2. A comprehensive drive to ignite entrepreneurship and accelerate the number and scale of young, small businesses and high-growth firms that produce an outsized share of America's new jobs;
  3. A national investment initiative to boost jobs-creating inward investment in the United States, both from global firms headquartered elsewhere and from multinational corporations headquartered here;
  4. Ideas to simplify regulatory review and streamline project approvals to accelerate jobs and growth; and,
  5. Steps to ensure America has the talent in place to fill existing job openings as well as to boost future job creation.[14]


Volcker was said to be disappointed in how the board was used as a public relations tool by the White House, saying that live broadcast of its meetings made honest discussion difficult. According to former U.S. Treasury deputy assistant secretary Joseph Engelhard, "They pretty much used him to look tough on regulation, and now they're done with him, they're saying goodbye."[11]


The President and Mr. Volcker announced the board's membership on February 6, 2009.[15] Members included:


  1. ^ JOSH GERSTEIN (18 Jan 2013). "Obama Jobs Council hits 1 year without official meeting". Politico. Retrieved 10 Mar 2014.
  2. ^ Julianna Goldman (31 Jan 2013). "Obama Allowing Immelt-Led Advisory Council on Jobs to Expire". Bloomberg. Retrieved 10 Mar 2014.
  3. ^ Weisman, Jonathan (26 November 2008). "Volcker Tapped for Advisory Role" (Article). U.S. Politics. The Wall Street Journal. Retrieved November 26, 2008.
  4. ^ Chipman, Kim; Dodge, Catherine (26 November 2008). "Obama Names Volcker to Head Panel on Reviving Economy" (Article). Worldwide: News. Bloomberg. Retrieved November 26, 2008.
  5. ^ Krugman, Paul (26 November 2008). "About that advisory board" (Blog). The Conscience of a Liberal. The New York Times. Retrieved November 26, 2008.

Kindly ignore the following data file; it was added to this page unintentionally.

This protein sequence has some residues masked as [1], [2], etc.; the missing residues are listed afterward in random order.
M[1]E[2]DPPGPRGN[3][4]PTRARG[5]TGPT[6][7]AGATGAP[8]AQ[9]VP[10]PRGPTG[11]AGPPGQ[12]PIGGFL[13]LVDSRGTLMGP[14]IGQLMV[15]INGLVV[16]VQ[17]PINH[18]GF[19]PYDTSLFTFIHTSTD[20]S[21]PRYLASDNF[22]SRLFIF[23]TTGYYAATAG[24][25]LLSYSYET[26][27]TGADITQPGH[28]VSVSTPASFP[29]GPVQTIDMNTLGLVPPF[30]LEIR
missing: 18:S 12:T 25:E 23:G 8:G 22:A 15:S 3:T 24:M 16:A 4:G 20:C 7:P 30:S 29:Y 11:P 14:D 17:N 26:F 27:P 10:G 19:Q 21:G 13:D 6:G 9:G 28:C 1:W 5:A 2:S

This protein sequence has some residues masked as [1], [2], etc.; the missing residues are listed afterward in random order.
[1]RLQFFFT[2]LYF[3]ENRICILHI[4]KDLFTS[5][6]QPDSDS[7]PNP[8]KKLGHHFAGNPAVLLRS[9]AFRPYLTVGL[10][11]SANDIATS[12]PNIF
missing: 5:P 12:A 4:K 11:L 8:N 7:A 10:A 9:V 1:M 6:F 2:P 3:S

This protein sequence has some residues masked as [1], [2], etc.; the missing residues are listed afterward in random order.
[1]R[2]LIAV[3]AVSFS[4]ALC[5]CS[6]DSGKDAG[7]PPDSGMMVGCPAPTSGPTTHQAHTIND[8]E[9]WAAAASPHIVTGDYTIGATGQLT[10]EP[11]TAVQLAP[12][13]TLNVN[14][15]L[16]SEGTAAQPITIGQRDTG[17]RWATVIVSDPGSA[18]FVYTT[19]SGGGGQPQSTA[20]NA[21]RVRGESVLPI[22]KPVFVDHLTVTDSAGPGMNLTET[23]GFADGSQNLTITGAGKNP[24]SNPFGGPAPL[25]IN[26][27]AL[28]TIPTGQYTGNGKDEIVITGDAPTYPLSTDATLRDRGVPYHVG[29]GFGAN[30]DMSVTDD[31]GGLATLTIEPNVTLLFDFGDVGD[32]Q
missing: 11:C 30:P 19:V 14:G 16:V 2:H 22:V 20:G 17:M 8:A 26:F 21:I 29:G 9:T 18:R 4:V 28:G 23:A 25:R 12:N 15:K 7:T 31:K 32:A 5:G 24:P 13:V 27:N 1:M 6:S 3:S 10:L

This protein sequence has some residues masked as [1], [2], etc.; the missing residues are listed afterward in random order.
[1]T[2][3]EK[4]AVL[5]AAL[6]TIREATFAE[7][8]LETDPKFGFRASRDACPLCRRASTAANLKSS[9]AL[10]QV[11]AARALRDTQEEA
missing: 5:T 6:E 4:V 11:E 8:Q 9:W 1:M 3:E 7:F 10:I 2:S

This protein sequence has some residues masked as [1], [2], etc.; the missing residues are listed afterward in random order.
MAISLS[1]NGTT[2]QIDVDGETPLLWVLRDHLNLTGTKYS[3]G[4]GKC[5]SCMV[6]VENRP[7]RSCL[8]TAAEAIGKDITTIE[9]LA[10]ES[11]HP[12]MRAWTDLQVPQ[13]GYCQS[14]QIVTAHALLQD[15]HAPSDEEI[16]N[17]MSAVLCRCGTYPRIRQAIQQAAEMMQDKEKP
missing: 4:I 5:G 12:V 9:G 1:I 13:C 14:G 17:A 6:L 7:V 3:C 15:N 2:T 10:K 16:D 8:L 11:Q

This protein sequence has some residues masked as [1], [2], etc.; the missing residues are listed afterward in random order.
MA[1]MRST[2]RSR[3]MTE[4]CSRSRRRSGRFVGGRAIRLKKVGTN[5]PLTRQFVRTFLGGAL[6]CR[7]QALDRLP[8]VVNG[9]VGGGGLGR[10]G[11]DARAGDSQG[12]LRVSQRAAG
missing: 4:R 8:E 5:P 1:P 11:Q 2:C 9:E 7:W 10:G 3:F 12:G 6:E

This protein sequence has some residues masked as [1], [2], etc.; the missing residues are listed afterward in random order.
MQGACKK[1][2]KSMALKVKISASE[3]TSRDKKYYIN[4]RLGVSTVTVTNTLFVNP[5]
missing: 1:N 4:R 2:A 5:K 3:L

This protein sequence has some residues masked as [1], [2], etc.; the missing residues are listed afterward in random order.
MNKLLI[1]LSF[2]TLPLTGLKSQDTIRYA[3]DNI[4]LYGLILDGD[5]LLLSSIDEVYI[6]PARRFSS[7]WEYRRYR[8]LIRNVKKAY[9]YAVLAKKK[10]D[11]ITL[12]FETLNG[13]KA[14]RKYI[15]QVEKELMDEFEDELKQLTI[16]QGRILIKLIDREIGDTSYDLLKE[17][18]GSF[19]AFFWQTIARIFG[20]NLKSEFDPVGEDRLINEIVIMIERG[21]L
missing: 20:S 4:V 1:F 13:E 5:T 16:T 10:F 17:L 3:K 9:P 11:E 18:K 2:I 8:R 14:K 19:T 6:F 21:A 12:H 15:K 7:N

6. ^ Vice President-Elect Biden Announces Chief Economist Archived 2012-05-09 at the Wayback Machine
  7. ^ (26 November 2008). "President-elect Barack Obama establishes President's Economic Recovery Advisory Board". Newsroom. Archived from the original (Press release) on 24 February 2011. Retrieved November 30, 2008.
  8. ^ Gooslbee Daily Show Interview
  9. ^ Transcript from Conference Call with Peter Orszag Archived 2009-03-30 at the Wayback Machine March 25, 2009. Accessed March 25, 2009.
  10. ^ a b Puzzanghera, Jim (2011-08-12). "Obama left short-handed on economy". Los Angeles Times. Retrieved 2011-08-13.
  11. ^ a b Onaran, Yalman (2011-01-06). "Volcker Sidelined as Obama Reshapes Economic Advisory Panel". Bloomberg. Retrieved 2011-01-06.
  12. ^ Henry, Ed (2011-01-06). "Volcker stepping down from White House advisory post". CNN. Retrieved 2011-01-12.
  13. ^ Stephanie Overby (22 August 2011). "Offshore Outsourcing Pioneer GE to Hire 1,100 American IT Workers". Retrieved 20 March 2019.
  14. ^ President's Council on Jobs and Competitiveness-Interim Report-October 2011 Archived 2013-02-16 at
  15. ^ Press Release,", 6 February 2009
  16. ^ "Steve Case". The Jobs Council. Archived from the original on 16 February 2013. Retrieved 31 January 2013.
  17. ^ Business Week Gallogly profile Business Week profile. Previously of Blackstone Group. Retrieved 2-20-09.
  18. ^ "Archived copy". Archived from the original on 2009-02-20. Retrieved 2009-02-20.CS1 maint: archived copy as title (link)
  19. ^ Centerbridge company profile Business Week company profile. Retrieved 2-20-09.
  20. ^ "Sheikha Mozah Bint Nasser Al-Missned". Forbes. Archived from the original on 2012-05-02. Retrieved 2017-09-08.
  21. ^ Lozano profile/linkages Archived 2008-11-23 at the Wayback Machine Muckety profile/linkages, including directorships at The Walt Disney Company, "Bank of America". Retrieved 2-20-09.